Necessary restrictions on the transferability of securities to maintain status as a private company
Many private companies are at risk of falling outside of the definition of private company in the new Companies Act because the transferability of securities is not restricted sufficiently in it memorandum of incorporation. For a company to be private company in terms of the new Companies Act, the company’s memorandum of incorporation must restrict the transferability of securities. Under the old Companies Act one of the requirements for a company to be a private company was that its articles of association restricted the transferability of its shares.
“Securities”, as defined by the new Companies Act is a wider concept than shares. Shares are securities, but so are debentures and other debt instruments, no matter what form they exist in or what they are named, and whether or not they are issued or merely authorised.
Restricting the transferability of debt instruments in the Memorandum of incorporation
Recently there has been a flurry of activity as Companies have sought to comply with the changes brought about by the new Companies Act. Many companies have opted to amend their memoranda of incorporation with the standard form memorandum of incorporation. We have seen a number of these standard form memoranda; although the transferability of shares is restricted by means of pre-emptive rights, the transferability of debt instruments, whether the company is financed by debt or not, are not similarly restricted. This means that the transferability of securities is not restricted, and therefore the company actually falls short of the definition of a private company as the investors in the company may sell their debt instruments against the company to any member of the public, unrestricted by provisions in the memorandum of incorporation.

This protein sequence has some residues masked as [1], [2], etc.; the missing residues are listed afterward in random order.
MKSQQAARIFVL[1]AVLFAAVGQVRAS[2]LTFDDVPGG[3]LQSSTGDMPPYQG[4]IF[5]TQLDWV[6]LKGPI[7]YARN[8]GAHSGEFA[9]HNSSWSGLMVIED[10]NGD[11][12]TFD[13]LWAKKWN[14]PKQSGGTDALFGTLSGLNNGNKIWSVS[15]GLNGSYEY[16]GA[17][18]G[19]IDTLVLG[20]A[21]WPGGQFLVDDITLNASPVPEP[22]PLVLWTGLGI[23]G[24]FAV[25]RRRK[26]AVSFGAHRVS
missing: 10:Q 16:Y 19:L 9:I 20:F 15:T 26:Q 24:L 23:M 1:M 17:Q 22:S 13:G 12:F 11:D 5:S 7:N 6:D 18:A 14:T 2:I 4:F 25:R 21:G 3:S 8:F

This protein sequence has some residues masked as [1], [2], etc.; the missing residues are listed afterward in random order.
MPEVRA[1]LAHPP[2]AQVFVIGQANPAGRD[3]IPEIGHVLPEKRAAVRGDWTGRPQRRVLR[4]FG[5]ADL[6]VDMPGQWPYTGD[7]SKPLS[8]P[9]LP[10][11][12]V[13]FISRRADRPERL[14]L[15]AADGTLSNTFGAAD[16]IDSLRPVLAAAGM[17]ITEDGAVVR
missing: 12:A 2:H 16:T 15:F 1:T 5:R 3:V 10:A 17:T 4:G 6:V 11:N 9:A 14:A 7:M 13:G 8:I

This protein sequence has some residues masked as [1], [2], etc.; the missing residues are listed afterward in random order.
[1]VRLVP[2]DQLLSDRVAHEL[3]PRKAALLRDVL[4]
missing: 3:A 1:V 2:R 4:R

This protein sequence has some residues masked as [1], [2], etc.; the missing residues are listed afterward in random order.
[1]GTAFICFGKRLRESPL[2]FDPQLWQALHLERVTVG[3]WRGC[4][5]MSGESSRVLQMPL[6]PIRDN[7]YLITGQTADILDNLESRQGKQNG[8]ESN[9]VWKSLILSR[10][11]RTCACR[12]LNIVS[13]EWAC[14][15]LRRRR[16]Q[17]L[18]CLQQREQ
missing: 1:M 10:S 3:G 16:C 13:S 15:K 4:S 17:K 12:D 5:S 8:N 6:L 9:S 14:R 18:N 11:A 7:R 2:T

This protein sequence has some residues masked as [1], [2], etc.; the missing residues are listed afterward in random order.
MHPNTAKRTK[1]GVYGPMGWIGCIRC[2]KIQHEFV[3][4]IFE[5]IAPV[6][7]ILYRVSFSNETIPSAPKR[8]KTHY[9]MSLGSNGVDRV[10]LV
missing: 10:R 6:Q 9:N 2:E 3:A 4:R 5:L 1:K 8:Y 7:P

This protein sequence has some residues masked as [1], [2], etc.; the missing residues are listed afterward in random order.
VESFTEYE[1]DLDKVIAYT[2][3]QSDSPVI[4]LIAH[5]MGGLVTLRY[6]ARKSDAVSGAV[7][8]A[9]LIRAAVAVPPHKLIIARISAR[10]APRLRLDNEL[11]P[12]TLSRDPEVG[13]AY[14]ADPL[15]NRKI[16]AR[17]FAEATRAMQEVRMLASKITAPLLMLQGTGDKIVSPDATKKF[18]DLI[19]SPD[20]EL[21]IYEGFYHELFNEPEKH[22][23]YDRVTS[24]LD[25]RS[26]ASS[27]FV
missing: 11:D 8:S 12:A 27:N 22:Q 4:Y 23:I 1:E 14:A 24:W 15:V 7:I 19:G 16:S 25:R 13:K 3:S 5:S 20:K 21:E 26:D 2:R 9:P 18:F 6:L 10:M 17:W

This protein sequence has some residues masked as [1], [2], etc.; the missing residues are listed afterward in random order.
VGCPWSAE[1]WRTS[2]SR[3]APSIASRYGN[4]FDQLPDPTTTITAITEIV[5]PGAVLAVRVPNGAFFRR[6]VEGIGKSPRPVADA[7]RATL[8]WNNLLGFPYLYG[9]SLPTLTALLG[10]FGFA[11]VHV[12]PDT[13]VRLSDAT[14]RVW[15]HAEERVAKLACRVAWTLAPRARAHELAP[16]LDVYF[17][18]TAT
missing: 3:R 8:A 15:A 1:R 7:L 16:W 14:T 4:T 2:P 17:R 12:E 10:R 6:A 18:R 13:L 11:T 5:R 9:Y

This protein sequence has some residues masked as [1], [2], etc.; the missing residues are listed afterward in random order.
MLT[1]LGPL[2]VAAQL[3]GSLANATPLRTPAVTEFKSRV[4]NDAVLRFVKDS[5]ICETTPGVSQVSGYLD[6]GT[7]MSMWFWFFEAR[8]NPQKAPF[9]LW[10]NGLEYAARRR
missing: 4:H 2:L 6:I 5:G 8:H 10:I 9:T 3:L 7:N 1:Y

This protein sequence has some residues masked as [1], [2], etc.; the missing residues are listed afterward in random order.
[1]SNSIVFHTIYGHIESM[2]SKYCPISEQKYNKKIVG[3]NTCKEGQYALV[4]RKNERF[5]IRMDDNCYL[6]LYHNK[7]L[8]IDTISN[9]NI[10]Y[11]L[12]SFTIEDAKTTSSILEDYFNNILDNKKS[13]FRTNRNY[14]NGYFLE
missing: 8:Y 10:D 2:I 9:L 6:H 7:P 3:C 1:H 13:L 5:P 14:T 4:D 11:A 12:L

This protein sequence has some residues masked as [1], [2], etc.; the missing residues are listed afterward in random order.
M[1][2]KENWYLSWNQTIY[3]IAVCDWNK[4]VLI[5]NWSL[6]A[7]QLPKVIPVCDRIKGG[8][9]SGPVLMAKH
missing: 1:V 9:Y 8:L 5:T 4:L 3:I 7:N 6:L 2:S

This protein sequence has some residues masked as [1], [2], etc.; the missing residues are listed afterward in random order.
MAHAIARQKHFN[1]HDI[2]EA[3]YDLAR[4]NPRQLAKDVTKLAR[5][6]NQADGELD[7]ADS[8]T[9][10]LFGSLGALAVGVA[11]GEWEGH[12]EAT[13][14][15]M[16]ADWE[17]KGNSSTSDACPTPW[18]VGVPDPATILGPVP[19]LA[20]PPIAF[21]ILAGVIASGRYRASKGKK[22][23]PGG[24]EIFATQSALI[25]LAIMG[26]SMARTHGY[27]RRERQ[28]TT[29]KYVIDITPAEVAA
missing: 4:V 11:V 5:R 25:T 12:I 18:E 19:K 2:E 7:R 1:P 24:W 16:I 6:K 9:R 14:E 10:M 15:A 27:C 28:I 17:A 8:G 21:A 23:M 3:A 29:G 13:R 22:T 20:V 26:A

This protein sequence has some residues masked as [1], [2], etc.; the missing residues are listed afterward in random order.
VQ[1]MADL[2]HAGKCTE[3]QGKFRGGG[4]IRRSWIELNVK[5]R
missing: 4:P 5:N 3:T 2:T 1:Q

Companies which are not private companies are by default public companies and must therefore comply with the onerous requirements for public companies set out in the new Companies Act. Therefore all companies, must ensure that their memoranda of incorporation are amended to restrict the transferability of all securities, including debt instruments and not only shares.